rgerhards at hq
Apr 19, 2012, 12:02 AM
> -----Original Message-----
Re: rsyslogd 5.8.5 + heavy message load + compression -failure mode?
> From: rsyslog-bounces [at] lists [mailto:rsyslog-
> bounces [at] lists] On Behalf Of Chris McCraw
> Sent: Thursday, April 19, 2012 2:18 AM
> To: rsyslog-users
> Subject: [rsyslog] rsyslogd 5.8.5 + heavy message load + compression -
> failure mode?
> Hi folks,
> I probably missed it, but after awhile searching the docs fruitlessly,
> I decided I'd ask the experts.
> We have an rsyslog server that handles a couple million messages (from
> a single remote server) per minute. It logs these to several logfiles
> with a cpu load of about 40% of a single CPU core. logrotate
> currently takes about 12 hours to single-threadedly, consecutively,
> compress and rotate these logs. It's been suggested that we take
> logrotate out of the loop and just have rsyslog write compressed
> files. This seems like a great idea, but I'm curious about how it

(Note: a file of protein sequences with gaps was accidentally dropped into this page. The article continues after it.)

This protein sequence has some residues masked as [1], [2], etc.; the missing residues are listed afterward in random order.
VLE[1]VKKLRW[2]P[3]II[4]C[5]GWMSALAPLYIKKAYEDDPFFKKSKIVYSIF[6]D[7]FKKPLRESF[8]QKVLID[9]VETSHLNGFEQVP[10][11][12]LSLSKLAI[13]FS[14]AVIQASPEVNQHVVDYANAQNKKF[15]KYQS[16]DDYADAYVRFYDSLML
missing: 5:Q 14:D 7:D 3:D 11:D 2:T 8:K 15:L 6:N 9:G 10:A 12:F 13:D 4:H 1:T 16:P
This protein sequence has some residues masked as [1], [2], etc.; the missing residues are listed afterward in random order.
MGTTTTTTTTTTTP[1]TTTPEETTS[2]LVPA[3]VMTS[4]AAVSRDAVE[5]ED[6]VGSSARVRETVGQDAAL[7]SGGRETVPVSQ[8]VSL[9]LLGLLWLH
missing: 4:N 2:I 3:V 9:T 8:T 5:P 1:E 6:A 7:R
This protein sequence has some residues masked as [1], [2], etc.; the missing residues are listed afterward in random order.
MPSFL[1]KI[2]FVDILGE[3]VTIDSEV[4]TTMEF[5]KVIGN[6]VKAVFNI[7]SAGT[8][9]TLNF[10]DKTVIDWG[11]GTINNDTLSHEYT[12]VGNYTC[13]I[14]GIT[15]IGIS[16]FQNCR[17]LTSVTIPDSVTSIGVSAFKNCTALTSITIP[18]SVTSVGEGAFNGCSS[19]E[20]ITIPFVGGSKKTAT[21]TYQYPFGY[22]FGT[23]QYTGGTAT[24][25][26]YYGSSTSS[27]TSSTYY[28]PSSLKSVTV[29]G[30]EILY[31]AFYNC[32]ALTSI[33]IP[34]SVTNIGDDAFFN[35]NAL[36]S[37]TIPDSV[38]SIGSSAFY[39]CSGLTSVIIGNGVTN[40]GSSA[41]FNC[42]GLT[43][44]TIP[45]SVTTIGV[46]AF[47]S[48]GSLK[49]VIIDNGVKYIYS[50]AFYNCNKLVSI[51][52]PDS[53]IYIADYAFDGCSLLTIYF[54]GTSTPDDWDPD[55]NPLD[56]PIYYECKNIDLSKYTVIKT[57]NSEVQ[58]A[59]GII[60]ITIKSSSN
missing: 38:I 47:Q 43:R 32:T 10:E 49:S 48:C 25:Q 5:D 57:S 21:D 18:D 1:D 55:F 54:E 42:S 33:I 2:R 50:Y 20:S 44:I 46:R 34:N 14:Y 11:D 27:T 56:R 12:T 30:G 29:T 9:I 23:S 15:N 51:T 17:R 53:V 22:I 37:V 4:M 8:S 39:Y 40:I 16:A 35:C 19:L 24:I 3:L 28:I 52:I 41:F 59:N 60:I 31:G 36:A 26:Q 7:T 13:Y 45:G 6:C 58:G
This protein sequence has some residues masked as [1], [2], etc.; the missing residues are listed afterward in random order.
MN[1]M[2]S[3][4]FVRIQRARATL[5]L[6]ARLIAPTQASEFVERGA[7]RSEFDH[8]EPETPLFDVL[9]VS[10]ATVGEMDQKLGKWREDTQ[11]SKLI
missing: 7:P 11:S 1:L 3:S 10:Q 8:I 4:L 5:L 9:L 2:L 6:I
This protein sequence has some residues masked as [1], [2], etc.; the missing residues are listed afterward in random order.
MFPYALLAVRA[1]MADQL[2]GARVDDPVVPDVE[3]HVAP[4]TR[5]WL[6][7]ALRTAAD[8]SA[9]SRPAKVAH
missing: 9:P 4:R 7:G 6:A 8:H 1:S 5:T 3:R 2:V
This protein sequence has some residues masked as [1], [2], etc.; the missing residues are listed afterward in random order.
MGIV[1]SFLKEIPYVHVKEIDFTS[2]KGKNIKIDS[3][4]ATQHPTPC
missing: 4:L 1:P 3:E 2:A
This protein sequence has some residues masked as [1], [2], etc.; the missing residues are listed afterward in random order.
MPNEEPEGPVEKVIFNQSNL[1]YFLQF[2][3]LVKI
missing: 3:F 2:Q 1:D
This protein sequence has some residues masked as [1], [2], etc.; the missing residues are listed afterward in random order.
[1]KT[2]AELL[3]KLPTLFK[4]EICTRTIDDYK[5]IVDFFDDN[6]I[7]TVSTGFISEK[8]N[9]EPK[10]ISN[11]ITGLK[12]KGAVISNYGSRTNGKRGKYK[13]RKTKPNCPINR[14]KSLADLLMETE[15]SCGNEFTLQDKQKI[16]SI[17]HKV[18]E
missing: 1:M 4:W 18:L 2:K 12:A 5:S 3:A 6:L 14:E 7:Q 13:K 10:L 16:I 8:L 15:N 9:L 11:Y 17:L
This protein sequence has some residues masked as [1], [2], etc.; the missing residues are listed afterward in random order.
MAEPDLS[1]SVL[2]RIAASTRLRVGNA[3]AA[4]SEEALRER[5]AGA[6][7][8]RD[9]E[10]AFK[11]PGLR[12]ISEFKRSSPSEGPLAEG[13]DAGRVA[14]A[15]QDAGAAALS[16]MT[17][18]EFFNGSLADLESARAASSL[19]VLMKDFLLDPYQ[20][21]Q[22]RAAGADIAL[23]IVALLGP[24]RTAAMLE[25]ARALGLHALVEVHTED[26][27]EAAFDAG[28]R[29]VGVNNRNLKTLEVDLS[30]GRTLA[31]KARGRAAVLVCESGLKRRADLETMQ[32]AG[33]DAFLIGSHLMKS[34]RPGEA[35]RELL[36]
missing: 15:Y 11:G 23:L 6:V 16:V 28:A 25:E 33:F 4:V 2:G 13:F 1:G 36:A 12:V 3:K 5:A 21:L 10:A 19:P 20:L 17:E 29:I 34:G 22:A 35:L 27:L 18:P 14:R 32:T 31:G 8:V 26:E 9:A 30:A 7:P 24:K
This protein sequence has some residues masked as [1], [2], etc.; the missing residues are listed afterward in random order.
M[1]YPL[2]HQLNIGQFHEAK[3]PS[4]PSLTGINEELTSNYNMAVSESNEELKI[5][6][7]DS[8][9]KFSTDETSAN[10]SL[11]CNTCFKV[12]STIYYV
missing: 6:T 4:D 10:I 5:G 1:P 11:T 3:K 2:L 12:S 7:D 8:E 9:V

> scales, since I don't have a good test environment (just some
> underpowered VM's which don't seem to generate comparable load no
> matter how I try) to work with.
> Suppose that rsyslog needs more than a core's worth of CPU to do the
> compression realtime. What happens then? Is rsyslogd multithreaded
> enough (or can it be setup to be multithreaded enough) to spin up more
> threads to handle the compressed writes? Will it ever drop messages?
We'll I can't do the actual lab for you (well, under a support contract...).
But what I can say is that I have the strong feeling this will work for you.
I know at least of one datacenter which has a far higher data rate than you
have and they work very successfully with that feature. But YMMV: you need to
do some testing, which will identify potential bottlenecks, if there are any.
> some more info:
> - The highest traffic logs are in 2 separate files, which have about
> 60% of the load together, the rest is going into a dozen other smaller
> - we'd be setting OMFileZipLevel to 1
> - we're logging via tcp and splitting based on priority and sending IP
> (though 99.9% of everything comes from one IP)
> - we're willing to change some configuration, but here's the only
> special config we have now:
> - $MainMsgQueueType Direct
Outch - why that? This practically disables all multi-threading and thightly
couples producer and consumer.
> Thanks for your insight!
> Chris McCraw | Operations
> New Relic - http://blog.newrelic.com - @NewRelic on Twitter
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